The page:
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Canberra's Local Spirit Tour

I began 2017 by moving from easily the most distillery dense state in Australia, Tasmania, to easily the most public servant dense, the Australian Capital Territory. Canberra and the ACT in general is highly regarded for wine production with some of Australia’s best wineries are located nearby, but what about distilled spirits? I enlisted the help of local entrepreneur and founder of Local Spirit tours, Ben Osborne to take me and my friends on one of his Luxury Distillery Tours.

We met at Grease Monkey, not a distillery, but a great place to grab a tasty burger on the north side of Canberra. From there, bellies appropriately primed with food, we climbed into Ben’s van and travelled to Plonk, a highly regarded bottle shop at the Fyshwick Fresh Food Market.

Our tour took us here to meet Tim Reardon, owner/operator of The Canberra Distillery who just so happened to be conducting a tasting that day. On offer from The Canberra Distillery included their Classic and Winter Gins, Canberra Fog, Coffee Liquor, Blood Orange Gin, Negroni and Limoncello. The Classic Gin as the name suggests is a classic London Dry style vapour-infused gin with a commonly Australian citrus bias, whereas the Winter Gin is more of a robust local creation with a familiar juniper nose but with strong refreshing notes of basil and a spicy cinnamon finish – perfect for a cold Canberra winter.

Keeping with the cold Canberra theme was the Canberra Fog (notorious to anyone who has tried to catch an early morning flight into or out of Canberra in the winter) which is an aniseed-based liquor made from distilled Murrumbateman Shiraz. If you enjoy the flavour of the Greek classic, Ouzo, you will likely enjoy this creation which tastes like liquid black jellybeans. The Blood Orange Gin tastes as is suggested by the label, drawing on the local provenance of small growers and produces. The Negroni is a pre-mixed cocktail of gin, vermouth and bitters, barrel-aged in heavily charred ex-red wine casks from the local Canberra region. The Coffee Liqueur would be perfect for an Espresso Martini or a boozy coffee, but I found it to be very sweet for my tastes; nothing some extra vodka couldn’t fix. Finally, the Limoncello cleansed the palate with a refreshing, yet still very sweet, lemon infused spirit.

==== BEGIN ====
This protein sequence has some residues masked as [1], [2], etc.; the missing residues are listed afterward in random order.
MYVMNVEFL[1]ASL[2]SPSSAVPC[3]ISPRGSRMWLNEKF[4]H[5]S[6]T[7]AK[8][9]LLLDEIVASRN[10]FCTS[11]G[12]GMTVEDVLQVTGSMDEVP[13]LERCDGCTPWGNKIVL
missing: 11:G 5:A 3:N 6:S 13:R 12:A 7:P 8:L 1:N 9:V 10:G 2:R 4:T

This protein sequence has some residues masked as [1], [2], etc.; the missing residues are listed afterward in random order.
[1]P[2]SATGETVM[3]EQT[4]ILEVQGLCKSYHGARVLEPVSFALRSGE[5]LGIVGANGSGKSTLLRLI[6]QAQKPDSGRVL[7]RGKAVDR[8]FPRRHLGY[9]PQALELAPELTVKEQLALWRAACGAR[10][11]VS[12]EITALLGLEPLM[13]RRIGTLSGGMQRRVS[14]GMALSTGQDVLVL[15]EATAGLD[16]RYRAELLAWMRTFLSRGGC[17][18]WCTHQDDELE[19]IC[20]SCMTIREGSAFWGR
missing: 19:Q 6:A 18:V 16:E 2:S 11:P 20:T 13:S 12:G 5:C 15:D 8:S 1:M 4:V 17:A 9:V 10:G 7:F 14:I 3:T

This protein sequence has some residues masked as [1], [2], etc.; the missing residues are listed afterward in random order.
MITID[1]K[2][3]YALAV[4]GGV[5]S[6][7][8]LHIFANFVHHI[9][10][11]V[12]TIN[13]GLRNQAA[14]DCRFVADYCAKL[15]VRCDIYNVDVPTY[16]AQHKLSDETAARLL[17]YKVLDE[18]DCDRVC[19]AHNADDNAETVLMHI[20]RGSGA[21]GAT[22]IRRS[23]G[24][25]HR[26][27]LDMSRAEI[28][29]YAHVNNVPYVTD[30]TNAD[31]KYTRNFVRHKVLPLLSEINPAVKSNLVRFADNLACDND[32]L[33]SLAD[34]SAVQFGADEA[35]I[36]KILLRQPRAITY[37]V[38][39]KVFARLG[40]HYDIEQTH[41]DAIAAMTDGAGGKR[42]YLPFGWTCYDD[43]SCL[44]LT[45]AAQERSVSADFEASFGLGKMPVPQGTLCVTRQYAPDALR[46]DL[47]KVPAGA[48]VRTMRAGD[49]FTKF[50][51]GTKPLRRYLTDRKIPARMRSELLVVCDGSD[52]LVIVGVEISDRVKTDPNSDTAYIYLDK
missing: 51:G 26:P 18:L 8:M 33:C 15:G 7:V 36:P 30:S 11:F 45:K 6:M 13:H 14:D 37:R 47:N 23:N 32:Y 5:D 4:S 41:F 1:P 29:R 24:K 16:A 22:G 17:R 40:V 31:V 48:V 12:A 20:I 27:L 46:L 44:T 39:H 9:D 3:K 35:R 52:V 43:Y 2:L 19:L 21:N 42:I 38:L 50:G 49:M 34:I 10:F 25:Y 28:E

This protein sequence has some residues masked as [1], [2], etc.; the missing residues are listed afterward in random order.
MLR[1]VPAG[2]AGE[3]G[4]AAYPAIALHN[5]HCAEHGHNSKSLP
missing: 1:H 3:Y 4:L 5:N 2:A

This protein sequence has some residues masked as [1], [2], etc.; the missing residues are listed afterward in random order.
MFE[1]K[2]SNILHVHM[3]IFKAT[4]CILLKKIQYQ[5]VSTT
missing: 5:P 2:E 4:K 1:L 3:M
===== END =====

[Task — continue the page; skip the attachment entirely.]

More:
As you can see, the Canberra Distillery produce a large range of spirits and liquors that draw from or directly showcase local ingredients. I am very keen to sample some of the other products Tim has planned for the near future.

Underground Spirits Head Distiller, Ross McQuinn

Next stop was Underground Spirits in Kambah where we were greeted by Head Distiller, Ross McQuinn. Underground Spirits’ point of difference is the use of a patented sub-zero, sub-micron filtration system adapted from technology used to filter impurities from blood. When producing their products, Underground Spirits begin by filtering neutral spirit with common carbon micron filtration followed by their own patented method. When testing their sub-zero, sub-micron filtration system, they confused the Australian National University test equipment by producing a spirit of higher purity than the pure control sample! There is no doubting that Underground Spirits make their products using the purest neutral spirit available.